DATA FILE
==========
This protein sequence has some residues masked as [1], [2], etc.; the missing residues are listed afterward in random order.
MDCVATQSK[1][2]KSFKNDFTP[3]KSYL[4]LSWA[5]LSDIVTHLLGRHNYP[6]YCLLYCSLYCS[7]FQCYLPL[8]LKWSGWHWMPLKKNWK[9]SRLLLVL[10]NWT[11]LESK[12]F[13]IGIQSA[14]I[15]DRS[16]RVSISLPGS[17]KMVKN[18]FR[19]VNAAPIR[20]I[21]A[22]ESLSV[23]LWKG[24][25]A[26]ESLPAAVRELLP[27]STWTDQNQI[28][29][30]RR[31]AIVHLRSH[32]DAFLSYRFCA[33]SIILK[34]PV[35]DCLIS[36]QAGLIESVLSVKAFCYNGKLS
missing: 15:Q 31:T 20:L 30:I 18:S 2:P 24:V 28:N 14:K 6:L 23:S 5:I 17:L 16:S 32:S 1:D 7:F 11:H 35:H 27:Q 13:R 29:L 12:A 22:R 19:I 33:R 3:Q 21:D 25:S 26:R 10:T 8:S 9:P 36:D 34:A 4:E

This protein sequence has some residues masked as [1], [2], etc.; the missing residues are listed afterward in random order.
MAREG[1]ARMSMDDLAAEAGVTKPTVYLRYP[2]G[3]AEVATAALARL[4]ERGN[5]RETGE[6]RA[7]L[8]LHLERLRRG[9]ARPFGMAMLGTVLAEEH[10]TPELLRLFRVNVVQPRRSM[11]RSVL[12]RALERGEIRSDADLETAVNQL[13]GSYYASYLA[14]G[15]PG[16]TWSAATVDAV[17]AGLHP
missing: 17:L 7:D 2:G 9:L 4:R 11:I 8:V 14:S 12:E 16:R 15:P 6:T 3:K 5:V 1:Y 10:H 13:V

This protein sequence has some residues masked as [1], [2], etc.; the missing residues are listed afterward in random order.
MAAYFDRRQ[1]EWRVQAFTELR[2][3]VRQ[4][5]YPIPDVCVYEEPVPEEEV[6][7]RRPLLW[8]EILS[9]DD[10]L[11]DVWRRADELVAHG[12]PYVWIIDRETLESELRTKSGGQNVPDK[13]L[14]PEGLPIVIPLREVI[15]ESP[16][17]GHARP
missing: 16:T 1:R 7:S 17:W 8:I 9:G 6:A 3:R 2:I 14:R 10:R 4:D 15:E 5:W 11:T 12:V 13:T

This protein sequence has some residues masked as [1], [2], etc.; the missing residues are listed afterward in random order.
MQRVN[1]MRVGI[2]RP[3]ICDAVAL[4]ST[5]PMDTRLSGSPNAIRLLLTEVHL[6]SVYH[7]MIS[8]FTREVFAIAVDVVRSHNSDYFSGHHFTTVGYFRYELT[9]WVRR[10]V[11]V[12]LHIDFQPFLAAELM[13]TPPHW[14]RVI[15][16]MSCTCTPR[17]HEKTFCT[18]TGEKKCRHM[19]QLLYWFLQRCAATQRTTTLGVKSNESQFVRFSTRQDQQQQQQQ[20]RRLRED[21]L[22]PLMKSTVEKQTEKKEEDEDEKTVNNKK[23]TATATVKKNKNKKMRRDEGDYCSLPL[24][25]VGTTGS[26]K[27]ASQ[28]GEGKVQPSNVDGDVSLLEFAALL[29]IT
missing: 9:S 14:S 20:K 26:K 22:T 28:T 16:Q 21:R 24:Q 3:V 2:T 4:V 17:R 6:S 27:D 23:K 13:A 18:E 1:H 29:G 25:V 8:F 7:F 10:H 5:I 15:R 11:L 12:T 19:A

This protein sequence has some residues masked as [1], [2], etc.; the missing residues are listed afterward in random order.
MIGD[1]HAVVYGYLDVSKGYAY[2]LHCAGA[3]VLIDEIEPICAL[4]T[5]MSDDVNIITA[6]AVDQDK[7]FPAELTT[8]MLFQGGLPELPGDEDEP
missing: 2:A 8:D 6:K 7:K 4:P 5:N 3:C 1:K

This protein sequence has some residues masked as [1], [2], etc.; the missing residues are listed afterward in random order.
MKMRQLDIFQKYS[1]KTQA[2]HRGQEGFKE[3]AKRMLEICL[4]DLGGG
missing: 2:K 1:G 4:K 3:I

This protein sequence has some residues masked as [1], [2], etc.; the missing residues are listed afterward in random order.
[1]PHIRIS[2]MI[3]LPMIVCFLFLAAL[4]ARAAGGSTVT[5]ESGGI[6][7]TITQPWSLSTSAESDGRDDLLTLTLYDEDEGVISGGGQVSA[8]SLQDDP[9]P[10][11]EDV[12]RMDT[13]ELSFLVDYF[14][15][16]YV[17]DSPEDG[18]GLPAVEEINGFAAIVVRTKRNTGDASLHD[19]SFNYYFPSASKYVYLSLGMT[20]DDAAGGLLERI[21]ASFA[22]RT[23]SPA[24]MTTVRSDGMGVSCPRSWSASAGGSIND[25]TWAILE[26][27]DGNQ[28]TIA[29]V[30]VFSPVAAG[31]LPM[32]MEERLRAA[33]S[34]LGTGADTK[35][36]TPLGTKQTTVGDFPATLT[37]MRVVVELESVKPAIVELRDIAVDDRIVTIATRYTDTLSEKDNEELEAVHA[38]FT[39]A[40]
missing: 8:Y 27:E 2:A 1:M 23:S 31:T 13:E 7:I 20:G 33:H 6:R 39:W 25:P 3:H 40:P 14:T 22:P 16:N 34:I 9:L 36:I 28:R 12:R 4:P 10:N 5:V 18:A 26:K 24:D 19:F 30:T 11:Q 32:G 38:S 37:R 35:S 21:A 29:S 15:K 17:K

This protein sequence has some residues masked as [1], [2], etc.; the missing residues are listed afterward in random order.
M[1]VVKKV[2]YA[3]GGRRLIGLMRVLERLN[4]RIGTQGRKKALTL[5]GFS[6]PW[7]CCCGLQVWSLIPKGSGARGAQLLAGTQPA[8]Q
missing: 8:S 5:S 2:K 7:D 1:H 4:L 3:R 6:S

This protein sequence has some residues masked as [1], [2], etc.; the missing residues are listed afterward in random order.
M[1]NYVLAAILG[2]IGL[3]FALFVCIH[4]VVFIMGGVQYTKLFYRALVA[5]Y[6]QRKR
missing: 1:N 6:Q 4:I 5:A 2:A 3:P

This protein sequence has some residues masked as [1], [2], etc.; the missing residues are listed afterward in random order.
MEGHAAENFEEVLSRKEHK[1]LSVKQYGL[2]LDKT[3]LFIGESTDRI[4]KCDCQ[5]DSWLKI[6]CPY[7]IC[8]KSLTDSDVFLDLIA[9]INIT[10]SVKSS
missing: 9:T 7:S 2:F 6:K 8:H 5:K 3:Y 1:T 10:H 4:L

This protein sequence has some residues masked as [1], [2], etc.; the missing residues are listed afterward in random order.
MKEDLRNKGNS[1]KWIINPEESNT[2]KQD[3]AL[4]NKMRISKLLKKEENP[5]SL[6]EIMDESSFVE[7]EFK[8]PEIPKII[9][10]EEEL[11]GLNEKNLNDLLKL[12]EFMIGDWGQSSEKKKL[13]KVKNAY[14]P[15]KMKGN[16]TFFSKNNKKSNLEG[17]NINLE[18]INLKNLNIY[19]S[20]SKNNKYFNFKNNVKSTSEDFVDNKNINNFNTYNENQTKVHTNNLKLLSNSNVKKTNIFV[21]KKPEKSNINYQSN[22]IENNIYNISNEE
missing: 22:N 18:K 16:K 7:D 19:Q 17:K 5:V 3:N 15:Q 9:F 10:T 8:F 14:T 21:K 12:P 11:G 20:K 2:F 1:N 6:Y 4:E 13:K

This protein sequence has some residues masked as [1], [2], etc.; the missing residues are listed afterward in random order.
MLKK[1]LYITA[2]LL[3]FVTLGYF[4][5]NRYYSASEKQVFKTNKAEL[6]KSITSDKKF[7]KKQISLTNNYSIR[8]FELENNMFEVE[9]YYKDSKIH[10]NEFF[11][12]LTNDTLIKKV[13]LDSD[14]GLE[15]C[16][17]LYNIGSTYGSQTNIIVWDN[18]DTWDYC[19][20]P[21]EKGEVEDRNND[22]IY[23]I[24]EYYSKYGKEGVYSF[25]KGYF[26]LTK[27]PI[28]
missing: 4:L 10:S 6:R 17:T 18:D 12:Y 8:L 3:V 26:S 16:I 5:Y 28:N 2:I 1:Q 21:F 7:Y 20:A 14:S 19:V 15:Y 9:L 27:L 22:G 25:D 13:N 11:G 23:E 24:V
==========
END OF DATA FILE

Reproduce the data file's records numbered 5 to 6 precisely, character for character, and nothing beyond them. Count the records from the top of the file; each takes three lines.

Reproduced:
This protein sequence has some residues masked as [1], [2], etc.; the missing residues are listed afterward in random order.
MIGD[1]HAVVYGYLDVSKGYAY[2]LHCAGA[3]VLIDEIEPICAL[4]T[5]MSDDVNIITA[6]AVDQDK[7]FPAELTT[8]MLFQGGLPELPGDEDEP
missing: 2:A 8:D 6:K 7:K 4:P 5:N 3:C 1:K

This protein sequence has some residues masked as [1], [2], etc.; the missing residues are listed afterward in random order.
MKMRQLDIFQKYS[1]KTQA[2]HRGQEGFKE[3]AKRMLEICL[4]DLGGG
missing: 2:K 1:G 4:K 3:I